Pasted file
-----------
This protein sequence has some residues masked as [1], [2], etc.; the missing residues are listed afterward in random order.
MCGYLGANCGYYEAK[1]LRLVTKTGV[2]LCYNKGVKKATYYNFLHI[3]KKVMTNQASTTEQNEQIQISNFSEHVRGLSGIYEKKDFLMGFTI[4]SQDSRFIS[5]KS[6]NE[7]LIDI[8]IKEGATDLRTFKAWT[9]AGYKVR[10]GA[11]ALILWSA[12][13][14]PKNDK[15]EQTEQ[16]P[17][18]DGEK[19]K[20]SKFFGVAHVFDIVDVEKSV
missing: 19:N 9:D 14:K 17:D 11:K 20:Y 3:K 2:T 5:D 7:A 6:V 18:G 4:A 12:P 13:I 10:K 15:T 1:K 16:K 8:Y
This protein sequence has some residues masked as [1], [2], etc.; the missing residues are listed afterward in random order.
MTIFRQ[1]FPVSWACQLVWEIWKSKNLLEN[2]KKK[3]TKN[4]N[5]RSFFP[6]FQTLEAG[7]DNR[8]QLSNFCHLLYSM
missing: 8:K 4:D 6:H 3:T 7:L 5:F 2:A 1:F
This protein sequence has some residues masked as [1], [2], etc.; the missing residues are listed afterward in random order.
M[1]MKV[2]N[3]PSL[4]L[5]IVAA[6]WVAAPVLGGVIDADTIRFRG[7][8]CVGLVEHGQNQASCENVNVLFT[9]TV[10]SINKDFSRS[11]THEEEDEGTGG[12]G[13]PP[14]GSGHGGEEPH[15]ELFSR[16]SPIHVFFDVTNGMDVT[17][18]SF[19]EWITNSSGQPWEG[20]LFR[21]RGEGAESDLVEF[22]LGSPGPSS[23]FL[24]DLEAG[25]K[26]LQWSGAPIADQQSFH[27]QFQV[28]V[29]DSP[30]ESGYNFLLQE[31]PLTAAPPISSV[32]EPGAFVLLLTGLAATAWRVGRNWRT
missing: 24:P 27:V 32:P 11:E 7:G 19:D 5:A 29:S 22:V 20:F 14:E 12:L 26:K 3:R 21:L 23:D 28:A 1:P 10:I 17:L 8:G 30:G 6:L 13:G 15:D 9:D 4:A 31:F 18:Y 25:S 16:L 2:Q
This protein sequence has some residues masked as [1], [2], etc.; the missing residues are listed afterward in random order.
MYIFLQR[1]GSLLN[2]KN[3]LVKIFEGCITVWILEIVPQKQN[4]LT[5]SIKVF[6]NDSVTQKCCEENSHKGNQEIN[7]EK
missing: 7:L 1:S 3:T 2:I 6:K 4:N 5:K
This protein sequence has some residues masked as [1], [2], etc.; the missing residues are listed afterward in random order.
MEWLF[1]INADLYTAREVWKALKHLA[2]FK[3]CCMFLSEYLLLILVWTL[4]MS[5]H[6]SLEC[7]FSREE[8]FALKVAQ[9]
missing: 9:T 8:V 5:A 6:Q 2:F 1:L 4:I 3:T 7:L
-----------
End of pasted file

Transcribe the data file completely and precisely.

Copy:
This protein sequence has some residues masked as [1], [2], etc.; the missing residues are listed afterward in random order.
MCGYLGANCGYYEAK[1]LRLVTKTGV[2]LCYNKGVKKATYYNFLHI[3]KKVMTNQASTTEQNEQIQISNFSEHVRGLSGIYEKKDFLMGFTI[4]SQDSRFIS[5]KS[6]NE[7]LIDI[8]IKEGATDLRTFKAWT[9]AGYKVR[10]GA[11]ALILWSA[12][13][14]PKNDK[15]EQTEQ[16]P[17][18]DGEK[19]K[20]SKFFGVAHVFDIVDVEKSV
missing: 19:N 9:D 14:K 17:D 11:K 20:Y 3:K 2:T 5:D 7:A 6:V 18:G 4:A 12:P 13:I 10:K 15:T 1:K 16:K 8:Y
This protein sequence has some residues masked as [1], [2], etc.; the missing residues are listed afterward in random order.
MTIFRQ[1]FPVSWACQLVWEIWKSKNLLEN[2]KKK[3]TKN[4]N[5]RSFFP[6]FQTLEAG[7]DNR[8]QLSNFCHLLYSM
missing: 8:K 4:D 6:H 3:T 7:L 5:F 2:A 1:F
This protein sequence has some residues masked as [1], [2], etc.; the missing residues are listed afterward in random order.
M[1]MKV[2]N[3]PSL[4]L[5]IVAA[6]WVAAPVLGGVIDADTIRFRG[7][8]CVGLVEHGQNQASCENVNVLFT[9]TV[10]SINKDFSRS[11]THEEEDEGTGG[12]G[13]PP[14]GSGHGGEEPH[15]ELFSR[16]SPIHVFFDVTNGMDVT[17][18]SF[19]EWITNSSGQPWEG[20]LFR[21]RGEGAESDLVEF[22]LGSPGPSS[23]FL[24]DLEAG[25]K[26]LQWSGAPIADQQSFH[27]QFQV[28]V[29]DSP[30]ESGYNFLLQE[31]PLTAAPPISSV[32]EPGAFVLLLTGLAATAWRVGRNWRT
missing: 24:P 27:V 32:P 11:E 7:G 19:D 5:A 29:S 22:V 20:F 14:E 12:L 26:K 3:R 21:L 23:D 28:A 1:P 10:I 17:L 8:G 30:G 6:L 13:G 15:D 9:D 4:A 31:F 18:Y 25:S 16:L 2:Q
This protein sequence has some residues masked as [1], [2], etc.; the missing residues are listed afterward in random order.
MYIFLQR[1]GSLLN[2]KN[3]LVKIFEGCITVWILEIVPQKQN[4]LT[5]SIKVF[6]NDSVTQKCCEENSHKGNQEIN[7]EK
missing: 7:L 1:S 3:T 2:I 6:K 4:N 5:K
This protein sequence has some residues masked as [1], [2], etc.; the missing residues are listed afterward in random order.
MEWLF[1]INADLYTAREVWKALKHLA[2]FK[3]CCMFLSEYLLLILVWTL[4]MS[5]H[6]SLEC[7]FSREE[8]FALKVAQ[9]
missing: 9:T 8:V 5:A 6:Q 2:F 1:L 4:I 3:T 7:L